In the final image above, the high resolution WRF model is breaking out an arc of scattered cells around the forcing associated with the 500mb low. If this does occur in the environment the forecast sounding predicts, these will more than likely be low topped super cells. The tornado threat looks very low thanks to the fairly high cloud base the NAM is predicting. However, the LCL is as low as 915m on the sounding above which could lead to an isolated tornado if the surface environment sets up the way it is forecast by the NAM. Right now I look for the SPC to have a 5% chance of hail tomorrow across North Texas with no tornado threat during their first outlook. Once the surface features tomorrow afternoon are known, a 2% tornado risk may be introduced.

So What Happened With Yesterday’s Tornado Threat?

Yesterday much of East Texas was under a moderate risk of severe weather including a 10% chance of tornadoes, which is an elevated risk for tornadoes. We had strong southeasterly winds at the surface with strong westerly winds aloft giving East Texas a significant amount of shear and spin to the atmosphere. All that was missing was the energy to lift the air for convective initiation. If you remember from yesterday’s forecast sounding models were painting a pretty scary picture across East Texas. Temperatures were forecast to reach close to 80 degrees with dewpoints in the middle 60s. This provided a forecast Surface CAPE over 2500 J/kg.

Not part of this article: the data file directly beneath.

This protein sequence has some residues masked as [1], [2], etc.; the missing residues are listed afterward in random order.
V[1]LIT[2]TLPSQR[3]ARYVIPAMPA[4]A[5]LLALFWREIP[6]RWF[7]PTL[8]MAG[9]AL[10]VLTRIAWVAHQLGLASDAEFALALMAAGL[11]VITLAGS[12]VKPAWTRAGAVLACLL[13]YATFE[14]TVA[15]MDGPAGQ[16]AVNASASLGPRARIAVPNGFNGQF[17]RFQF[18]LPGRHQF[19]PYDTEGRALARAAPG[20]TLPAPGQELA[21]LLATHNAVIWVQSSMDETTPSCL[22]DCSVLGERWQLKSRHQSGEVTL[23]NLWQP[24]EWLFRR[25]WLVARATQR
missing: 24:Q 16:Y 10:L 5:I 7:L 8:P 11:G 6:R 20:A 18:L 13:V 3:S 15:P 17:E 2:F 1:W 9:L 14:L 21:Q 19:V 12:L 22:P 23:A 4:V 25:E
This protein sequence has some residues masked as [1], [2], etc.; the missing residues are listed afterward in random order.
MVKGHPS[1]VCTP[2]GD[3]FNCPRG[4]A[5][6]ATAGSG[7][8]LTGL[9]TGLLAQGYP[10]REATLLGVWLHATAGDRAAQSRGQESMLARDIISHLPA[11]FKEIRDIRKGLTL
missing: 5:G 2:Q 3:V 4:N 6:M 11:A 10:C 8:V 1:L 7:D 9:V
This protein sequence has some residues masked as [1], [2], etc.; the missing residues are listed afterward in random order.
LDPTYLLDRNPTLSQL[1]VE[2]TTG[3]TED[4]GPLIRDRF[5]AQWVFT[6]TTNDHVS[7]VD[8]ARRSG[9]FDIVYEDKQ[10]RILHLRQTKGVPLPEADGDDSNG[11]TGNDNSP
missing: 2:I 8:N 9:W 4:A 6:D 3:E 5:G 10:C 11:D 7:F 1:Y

With a little extra sunshine, drier air mixed down to the surface producing dewpoint about 5 degrees cooler than forecast. As you can see if we modify the forecast sounding with the actual dewpoints, the CAPE nearly disappears and the lower levels of the profile experience Convective Inhibition, or a cap.
So with the new cap in place any updraft that tried to originate was quickly forced down to the surface keeping thunderstorms from developing. Many times when everything points to a significant severe weather event, an unforeseen event puts the brakes on severe thunderstorm development.

Monday, March 19, 2012

A Moderate Risk for Severe Storms Including Tornadoes Today